enter image description here


Think about the inductance. You have a voltage of 24 volts, and voltage across the inductor is L*di/dt. So your peak phase current is reduced as you step more quickly. Your "no load" condition is actually loaded by the rotor's inertia, which must be accelerated from at rest to move to the next position before the next step arrives. If it doesn't get there, the rotor falls back and just vibrates. You must get adequate current, and your torque load is also increasing as the required acceleration increases to get you moving to reach the next position.

There are two means available to run a stepper faster. One is to apply a higher voltage (be sure to current limit). Steppers run in this fashion are prone to heating even with no load on the shaft because the acceleration and deceleration of the load requires energy.

The second approach is to use feedback and speed control to take advantage of the rotor's angular momentum. Many charts like the one supplied by @MarkoBursic which show a maximum stepper speed take advantage of the "sweet spot" at which little energy is lost between steps. This approach gives you higher speed, but at the cost of the added complexity. You also will have to accelerate and decelerate smoothly, adjusting your duty cycle to match the rotor speed.

Good luck!


Might be better to move this very specific library question/answer to the TeensyStep GitHub repo.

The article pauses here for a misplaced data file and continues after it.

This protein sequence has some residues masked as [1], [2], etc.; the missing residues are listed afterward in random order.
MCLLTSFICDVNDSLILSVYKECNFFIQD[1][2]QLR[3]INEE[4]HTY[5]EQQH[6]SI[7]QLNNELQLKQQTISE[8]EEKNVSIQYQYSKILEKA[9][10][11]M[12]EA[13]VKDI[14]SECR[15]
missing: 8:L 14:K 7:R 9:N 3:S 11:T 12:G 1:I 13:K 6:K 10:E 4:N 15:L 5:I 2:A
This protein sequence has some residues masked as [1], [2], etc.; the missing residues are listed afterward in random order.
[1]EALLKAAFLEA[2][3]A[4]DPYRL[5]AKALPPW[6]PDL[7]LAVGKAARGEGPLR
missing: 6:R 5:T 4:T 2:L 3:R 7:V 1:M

Anyway, I tested your code and didn't find any issues with it


enter image description here

Regarding your question in the comments about the minimal step pulse width: You can set it in the constructor of the controllers.

StepControl controller(1);

sets the pulse width to 1µs (minimum). Here a LA trace for 200kHz step frequency, acceleration = 400'000 steps/s^2 (T3.6 @240MHz, Step width 1µs)

enter image description here

However, this is quite borderline. Other interrupts might interfere in the pulse generation.

Regarding your stalling motors: Since you mentioned that the stalling does not depend on the actual motor speed but on the (micro) step frequency I assume something electrical. I recommend to consider/check the following:

  • The datasheet of your TB6600 states a max step frequency of 20kHz
  • I don't know if you are using the original DM542 from Leadshine or the stepper-online version. Here Driving step motors using microstep drivers with teensy 4 some information about this driver. Contrary to the Leadshine spec (200kHz) the shown driver uses EL817C optocoupler as input stage. The datasheet of those optocouplers states a rise/fall time of the output signal of 18µs (~28kHz).
  • Did you drive the TD6600 / DM542 with 5V? Output of the T3.6 is 3.3V. Best to use a 74HCT125/126 or a 74HCT245 etc.
  • You have the step output on pin13 (LED). Did you try to move it to another pin? Especially if you don't use a 3V3->5V shifter this might be problematic.
  • \$\begingroup\$ The data sheet of TB6600 I had was from Toshiba and it has chopping frequency of 60Hz. But the driver I had was Chinese make, so it might be the case. Also, I have tested my setup with both DM542 version (Chinese and Leadshine) but motor stalling at more than 65000steps/sec problem remains the same. On contrary the Leadshine setup with industrial controller can achieve aprox. 1550RPM on microstepping 3200 & 6400. But the similar setup with Teensy3.6 & TeensyStep library gets the motor stall at over 65000steps/sec at all microsteppings. \$\endgroup\$ – Harsh Dobariya Jun 6 at 9:35
  • \$\begingroup\$ I have directly connected 3.3V pin from Teensy to the drivers (though it requires minimum 5V input). I had this in mind but ignored it as I was getting very fine result from direct 3.3V pin below 65000steps/sec. But I will surely try converting 3.3V to 5V using appropriate components. Also, I am not sure if I have tried any other pins, I might have but I am not sure, but I’ll try it soon. Thanks for the help. \$\endgroup\$ – Harsh Dobariya Jun 6 at 9:35